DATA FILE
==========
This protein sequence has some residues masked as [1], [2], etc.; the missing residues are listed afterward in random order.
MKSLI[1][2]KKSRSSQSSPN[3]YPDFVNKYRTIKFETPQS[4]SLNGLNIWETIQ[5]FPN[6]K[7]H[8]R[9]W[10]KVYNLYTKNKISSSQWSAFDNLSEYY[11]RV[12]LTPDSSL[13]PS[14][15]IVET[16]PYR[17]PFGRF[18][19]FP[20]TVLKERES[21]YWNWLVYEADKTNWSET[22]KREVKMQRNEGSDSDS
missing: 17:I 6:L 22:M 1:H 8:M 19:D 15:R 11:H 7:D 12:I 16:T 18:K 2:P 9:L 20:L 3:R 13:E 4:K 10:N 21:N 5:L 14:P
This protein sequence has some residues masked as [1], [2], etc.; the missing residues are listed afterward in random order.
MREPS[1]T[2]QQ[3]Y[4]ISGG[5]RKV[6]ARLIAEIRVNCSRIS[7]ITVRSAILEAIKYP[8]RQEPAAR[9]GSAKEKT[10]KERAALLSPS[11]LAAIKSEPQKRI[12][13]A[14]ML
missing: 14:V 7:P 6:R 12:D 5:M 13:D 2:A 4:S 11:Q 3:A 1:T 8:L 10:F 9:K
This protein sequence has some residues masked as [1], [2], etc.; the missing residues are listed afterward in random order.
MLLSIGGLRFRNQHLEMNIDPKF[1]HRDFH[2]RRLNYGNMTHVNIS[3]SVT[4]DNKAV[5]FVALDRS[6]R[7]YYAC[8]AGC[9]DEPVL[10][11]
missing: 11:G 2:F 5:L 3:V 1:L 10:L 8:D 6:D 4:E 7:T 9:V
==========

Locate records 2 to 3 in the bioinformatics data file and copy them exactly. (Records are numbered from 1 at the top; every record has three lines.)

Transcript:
This protein sequence has some residues masked as [1], [2], etc.; the missing residues are listed afterward in random order.
MREPS[1]T[2]QQ[3]Y[4]ISGG[5]RKV[6]ARLIAEIRVNCSRIS[7]ITVRSAILEAIKYP[8]RQEPAAR[9]GSAKEKT[10]KERAALLSPS[11]LAAIKSEPQKRI[12][13]A[14]ML
missing: 14:V 7:P 6:R 12:D 5:M 13:D 2:A 4:S 11:Q 3:A 1:T 8:L 10:F 9:K
This protein sequence has some residues masked as [1], [2], etc.; the missing residues are listed afterward in random order.
MLLSIGGLRFRNQHLEMNIDPKF[1]HRDFH[2]RRLNYGNMTHVNIS[3]SVT[4]DNKAV[5]FVALDRS[6]R[7]YYAC[8]AGC[9]DEPVL[10][11]
missing: 11:G 2:F 5:L 3:V 1:L 10:L 8:D 6:D 4:E 7:T 9:V